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    My neighbors wife has a 25/06 that is cut very short to fit a small woman. Her husband hates to shoot the 25/06 because his thumb is right under his nose. I have had to deal with short rifles all my life due to my size. I end up shooting the 25/06 to make sure it is shooting right. Even with the super short stock I feel very little recoil.

    If the 22/250 has to much recoil you need to get some professional help from a gunsmith or shooting instructor. You are placing the gun right on the pressure point in your shoulder and it has to stop.
     
  13. jpattersonnh

    jpattersonnh Active Member

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    The LOP being to short is an easy fix. I Have ape arms, I'm not a small person. My savage 110 in 7mm Rem mag was never bad as far as recoil, but I always had an issue when I shouldered the rifle if I was not wearing winter clothing. I put a Limbsaver recoil pad on it after neck surgery and now it is as timid as my 6.5x55 rifles. The extra 1/2" LOP makes it just shoulder perfectly w/ perfect scope alignment every time. Another factor is if the .30-06 ammo was something like cor-lokt that uses a fast powder and has quite a bite. When I bought my 7mm, my buddy bought the same exact model in .270. His rifle using Cor-lokt ammo had more felt recoil, alot more. When I use handloads in mine is is very light recoiling using IMR4831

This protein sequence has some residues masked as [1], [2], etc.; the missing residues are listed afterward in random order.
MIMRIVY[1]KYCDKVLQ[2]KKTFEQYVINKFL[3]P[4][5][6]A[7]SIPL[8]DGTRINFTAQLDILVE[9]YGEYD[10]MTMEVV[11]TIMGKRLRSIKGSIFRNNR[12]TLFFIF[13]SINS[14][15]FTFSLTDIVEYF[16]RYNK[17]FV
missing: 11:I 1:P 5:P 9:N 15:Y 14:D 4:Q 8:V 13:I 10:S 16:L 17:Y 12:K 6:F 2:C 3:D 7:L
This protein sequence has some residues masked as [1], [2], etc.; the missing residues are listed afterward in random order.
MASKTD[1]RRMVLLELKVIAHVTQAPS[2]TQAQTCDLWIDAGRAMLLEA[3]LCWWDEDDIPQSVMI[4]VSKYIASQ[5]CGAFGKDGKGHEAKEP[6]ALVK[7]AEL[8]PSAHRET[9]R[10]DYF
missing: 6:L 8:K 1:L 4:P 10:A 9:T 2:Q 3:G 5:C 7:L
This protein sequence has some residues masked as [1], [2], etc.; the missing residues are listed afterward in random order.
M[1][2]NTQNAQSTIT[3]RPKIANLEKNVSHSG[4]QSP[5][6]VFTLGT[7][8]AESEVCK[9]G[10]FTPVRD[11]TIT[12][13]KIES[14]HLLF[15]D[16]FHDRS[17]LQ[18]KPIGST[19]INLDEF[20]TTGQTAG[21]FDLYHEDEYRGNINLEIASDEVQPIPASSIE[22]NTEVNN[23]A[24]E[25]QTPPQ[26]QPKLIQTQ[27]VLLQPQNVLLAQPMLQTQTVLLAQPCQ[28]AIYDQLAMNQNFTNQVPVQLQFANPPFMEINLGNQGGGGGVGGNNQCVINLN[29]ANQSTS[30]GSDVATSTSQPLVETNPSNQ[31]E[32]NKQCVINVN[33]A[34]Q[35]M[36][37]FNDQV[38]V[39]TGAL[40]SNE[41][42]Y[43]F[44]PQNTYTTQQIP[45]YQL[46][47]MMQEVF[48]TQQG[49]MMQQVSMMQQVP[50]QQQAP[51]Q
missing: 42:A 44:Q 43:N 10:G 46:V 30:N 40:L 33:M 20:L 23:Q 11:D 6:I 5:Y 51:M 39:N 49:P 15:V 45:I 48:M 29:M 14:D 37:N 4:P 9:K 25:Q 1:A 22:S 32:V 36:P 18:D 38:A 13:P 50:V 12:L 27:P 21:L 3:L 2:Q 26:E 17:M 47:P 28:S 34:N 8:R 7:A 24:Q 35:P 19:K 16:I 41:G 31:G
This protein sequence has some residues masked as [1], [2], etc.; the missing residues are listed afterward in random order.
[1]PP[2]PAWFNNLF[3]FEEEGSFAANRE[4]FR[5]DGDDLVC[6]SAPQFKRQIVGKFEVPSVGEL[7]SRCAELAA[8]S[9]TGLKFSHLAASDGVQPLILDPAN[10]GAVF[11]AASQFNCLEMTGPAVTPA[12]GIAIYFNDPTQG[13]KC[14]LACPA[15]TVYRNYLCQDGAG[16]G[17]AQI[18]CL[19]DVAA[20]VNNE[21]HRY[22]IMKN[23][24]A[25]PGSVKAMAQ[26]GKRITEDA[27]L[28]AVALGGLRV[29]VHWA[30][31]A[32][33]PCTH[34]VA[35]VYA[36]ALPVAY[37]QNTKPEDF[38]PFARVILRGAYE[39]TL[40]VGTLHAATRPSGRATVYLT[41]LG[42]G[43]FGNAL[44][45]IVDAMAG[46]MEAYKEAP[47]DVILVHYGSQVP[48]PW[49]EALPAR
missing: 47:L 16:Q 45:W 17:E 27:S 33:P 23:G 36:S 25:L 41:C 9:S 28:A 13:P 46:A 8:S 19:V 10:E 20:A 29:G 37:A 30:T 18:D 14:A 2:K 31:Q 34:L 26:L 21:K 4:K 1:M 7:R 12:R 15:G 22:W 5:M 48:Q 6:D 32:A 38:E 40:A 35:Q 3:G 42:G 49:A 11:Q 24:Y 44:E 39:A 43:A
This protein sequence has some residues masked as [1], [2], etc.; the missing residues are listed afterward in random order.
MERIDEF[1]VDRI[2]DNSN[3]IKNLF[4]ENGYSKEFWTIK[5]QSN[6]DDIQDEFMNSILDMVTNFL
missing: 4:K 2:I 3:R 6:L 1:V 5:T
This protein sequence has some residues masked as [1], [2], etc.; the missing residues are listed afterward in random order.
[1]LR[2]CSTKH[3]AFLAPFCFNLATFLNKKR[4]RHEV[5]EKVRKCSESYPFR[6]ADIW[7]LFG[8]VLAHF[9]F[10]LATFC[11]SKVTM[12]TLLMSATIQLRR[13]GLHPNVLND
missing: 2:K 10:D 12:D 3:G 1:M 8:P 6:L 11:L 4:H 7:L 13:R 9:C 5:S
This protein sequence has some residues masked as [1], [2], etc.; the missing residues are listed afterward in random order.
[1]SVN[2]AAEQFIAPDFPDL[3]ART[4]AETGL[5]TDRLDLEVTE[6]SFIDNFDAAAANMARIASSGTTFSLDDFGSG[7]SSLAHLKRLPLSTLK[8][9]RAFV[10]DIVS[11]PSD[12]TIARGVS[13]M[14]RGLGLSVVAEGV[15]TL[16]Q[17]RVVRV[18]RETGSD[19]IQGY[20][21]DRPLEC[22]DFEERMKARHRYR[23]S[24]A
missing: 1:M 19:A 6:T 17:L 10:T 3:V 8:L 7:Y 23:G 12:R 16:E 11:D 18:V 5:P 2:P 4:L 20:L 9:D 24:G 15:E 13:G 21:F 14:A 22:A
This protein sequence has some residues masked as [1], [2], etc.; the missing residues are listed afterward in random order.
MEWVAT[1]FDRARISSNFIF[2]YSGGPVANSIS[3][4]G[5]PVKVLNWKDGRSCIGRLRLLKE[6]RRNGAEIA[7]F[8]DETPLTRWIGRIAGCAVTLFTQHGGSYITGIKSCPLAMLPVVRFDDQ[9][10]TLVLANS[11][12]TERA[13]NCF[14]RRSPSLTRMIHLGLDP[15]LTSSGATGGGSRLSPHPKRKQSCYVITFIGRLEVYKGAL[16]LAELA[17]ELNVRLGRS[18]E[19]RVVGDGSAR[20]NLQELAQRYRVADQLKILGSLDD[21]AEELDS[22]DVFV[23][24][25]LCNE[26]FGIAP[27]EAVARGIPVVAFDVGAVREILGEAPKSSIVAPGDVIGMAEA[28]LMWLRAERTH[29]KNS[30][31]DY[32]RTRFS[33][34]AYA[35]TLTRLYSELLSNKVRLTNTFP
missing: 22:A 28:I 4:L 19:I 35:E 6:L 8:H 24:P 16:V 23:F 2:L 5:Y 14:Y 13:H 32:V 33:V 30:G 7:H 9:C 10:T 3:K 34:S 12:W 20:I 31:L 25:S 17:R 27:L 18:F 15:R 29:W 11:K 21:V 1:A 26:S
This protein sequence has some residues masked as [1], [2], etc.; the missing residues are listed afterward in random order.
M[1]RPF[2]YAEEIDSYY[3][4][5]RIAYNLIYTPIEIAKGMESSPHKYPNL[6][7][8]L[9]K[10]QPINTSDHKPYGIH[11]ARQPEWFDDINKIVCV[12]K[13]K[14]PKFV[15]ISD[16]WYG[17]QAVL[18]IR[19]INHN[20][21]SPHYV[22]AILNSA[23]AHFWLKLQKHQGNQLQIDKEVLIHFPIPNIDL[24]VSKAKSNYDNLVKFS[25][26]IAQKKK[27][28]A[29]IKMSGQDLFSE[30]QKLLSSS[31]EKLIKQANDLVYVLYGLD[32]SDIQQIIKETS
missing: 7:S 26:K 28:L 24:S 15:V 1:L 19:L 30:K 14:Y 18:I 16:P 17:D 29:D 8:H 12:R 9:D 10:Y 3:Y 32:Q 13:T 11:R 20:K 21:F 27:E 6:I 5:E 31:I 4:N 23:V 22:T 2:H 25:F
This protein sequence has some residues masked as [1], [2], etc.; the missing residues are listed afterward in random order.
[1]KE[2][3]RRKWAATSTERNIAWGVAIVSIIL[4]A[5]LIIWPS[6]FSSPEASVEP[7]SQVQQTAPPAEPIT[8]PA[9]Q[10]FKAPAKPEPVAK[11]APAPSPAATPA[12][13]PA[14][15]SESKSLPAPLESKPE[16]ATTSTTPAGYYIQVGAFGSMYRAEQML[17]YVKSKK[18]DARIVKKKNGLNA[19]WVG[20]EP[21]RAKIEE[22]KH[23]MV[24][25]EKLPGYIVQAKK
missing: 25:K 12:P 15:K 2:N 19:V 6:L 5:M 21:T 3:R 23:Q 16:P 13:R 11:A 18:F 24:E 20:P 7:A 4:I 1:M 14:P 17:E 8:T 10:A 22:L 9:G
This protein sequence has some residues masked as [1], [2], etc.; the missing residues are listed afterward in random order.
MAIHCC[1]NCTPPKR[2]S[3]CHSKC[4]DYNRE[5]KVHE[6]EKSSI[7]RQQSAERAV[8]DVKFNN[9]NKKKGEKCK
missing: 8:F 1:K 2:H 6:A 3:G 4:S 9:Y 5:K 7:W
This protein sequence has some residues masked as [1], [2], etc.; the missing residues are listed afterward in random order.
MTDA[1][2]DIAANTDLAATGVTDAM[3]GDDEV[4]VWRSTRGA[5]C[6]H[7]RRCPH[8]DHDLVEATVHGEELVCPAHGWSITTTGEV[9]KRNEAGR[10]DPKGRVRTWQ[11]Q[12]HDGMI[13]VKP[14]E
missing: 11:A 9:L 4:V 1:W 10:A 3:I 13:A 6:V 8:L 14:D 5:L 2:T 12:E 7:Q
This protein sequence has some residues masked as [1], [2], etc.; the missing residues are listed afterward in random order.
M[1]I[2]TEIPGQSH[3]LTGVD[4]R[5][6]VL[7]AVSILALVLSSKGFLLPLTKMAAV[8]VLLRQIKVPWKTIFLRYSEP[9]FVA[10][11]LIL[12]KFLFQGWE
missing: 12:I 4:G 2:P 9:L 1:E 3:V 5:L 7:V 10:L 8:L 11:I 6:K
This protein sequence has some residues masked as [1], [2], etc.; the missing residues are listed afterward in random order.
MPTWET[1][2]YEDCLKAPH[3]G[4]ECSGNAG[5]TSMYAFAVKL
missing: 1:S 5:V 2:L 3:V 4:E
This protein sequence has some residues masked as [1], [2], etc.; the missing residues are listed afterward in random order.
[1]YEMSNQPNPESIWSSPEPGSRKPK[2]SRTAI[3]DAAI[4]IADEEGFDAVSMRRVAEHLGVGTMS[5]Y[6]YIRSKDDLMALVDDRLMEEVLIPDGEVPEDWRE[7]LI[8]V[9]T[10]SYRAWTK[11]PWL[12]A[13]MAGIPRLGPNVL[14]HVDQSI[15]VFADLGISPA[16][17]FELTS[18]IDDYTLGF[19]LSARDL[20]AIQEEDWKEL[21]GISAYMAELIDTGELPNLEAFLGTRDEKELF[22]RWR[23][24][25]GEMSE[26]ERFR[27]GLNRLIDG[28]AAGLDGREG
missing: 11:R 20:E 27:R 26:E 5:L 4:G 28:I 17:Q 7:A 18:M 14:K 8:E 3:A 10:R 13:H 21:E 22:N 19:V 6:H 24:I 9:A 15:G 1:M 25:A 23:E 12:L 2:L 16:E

14. Beezer

    Beezer Member

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    Projectile was 160 grains. Range time will help for sure.

    The 22/250 didn't kick near as much as the 30-06. Part of that is due to the 22/250 rifle weighed a ton.

    I'm beginning to think that once I figure out my LOP, a good recoil pad and range time may solve my problem.
     
  15. Hookeye